COMPARATIVE STUDY
JOURNAL ARTICLE
RANDOMIZED CONTROLLED TRIAL

Comparison of intraosseous versus central venous vascular access in adults under resuscitation in the emergency department with inaccessible peripheral veins

Bernd A Leidel, Chlodwig Kirchhoff, Viktoria Bogner, Volker Braunstein, Peter Biberthaler, Karl-Georg Kanz
Resuscitation 2012, 83 (1): 40-5
21893125

INTRODUCTION: Current European Resuscitation Council (ERC) guidelines recommend intraosseous (IO) vascular access, if intravenous (IV) access is not readily available. Because central venous catheterisation (CVC) is an established alternative for in-hospital resuscitation, we compared IO access versus landmark-based CVC in adults with difficult peripheral veins.

METHODS: In this prospective observational study we investigated success rates on first attempt and procedure times of IO access versus central venous catheterisation (CVC) in adults (≥ 18 years of age) with inaccessible peripheral veins under trauma or medical resuscitation in a level I trauma centre emergency department.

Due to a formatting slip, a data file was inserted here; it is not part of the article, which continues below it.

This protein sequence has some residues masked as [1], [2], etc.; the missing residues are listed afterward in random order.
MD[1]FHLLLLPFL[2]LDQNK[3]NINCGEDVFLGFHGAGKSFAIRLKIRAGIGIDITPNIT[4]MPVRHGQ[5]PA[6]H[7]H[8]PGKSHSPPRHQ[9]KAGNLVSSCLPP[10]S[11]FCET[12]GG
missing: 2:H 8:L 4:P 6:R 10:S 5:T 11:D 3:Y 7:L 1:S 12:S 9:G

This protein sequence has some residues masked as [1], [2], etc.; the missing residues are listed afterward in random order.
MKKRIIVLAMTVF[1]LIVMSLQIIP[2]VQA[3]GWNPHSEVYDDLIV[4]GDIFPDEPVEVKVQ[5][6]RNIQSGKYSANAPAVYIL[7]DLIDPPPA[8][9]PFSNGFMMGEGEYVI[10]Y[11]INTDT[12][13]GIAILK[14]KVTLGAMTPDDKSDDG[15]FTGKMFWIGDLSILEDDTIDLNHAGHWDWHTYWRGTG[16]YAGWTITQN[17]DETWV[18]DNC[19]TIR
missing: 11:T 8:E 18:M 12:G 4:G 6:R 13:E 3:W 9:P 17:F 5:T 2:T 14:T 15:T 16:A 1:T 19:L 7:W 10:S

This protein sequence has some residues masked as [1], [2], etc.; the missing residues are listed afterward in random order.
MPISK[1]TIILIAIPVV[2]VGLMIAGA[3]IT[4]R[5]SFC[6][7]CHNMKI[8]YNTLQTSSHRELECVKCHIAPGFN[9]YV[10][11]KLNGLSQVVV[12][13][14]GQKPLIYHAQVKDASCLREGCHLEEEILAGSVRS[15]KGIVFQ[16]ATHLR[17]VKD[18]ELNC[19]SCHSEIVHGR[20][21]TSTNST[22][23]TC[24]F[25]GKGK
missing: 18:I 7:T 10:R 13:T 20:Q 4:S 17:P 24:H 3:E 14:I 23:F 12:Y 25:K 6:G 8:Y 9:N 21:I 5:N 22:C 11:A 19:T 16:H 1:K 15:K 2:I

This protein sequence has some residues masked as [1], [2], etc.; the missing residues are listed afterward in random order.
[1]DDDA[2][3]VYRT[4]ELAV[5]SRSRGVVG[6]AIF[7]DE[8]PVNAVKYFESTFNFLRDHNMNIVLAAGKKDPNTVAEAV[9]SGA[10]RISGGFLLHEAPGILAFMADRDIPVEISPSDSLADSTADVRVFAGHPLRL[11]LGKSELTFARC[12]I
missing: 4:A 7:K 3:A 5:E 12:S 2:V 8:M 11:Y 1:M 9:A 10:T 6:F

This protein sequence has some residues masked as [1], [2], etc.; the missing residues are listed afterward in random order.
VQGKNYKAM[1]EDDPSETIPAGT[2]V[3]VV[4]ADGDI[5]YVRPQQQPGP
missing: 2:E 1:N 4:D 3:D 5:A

RESULTS: Forty consecutive adults under resuscitation were analysed, each receiving IO access and CVC simultaneously. Success rates on first attempt were significantly higher for IO cannulation than CVC (85% versus 60%, p=0.024) and procedure times were significantly lower for IO access compared to CVC (2.0 versus 8.0 min, p<0.001). As for complications, failure of IO access was observed in 6 patients, while 2 or more attempts of CVC were necessary in 16 patients. No other relevant complications like infection, bleeding or pneumothorax were observed.

CONCLUSIONS: IO vascular access is a reliable bridging method to gain vascular access for in-hospital adult patients under resuscitation with difficult peripheral veins. Moreover, IO access is more efficacious with a higher success rate on first attempt and a lower procedure time compared to landmark-based CVC.

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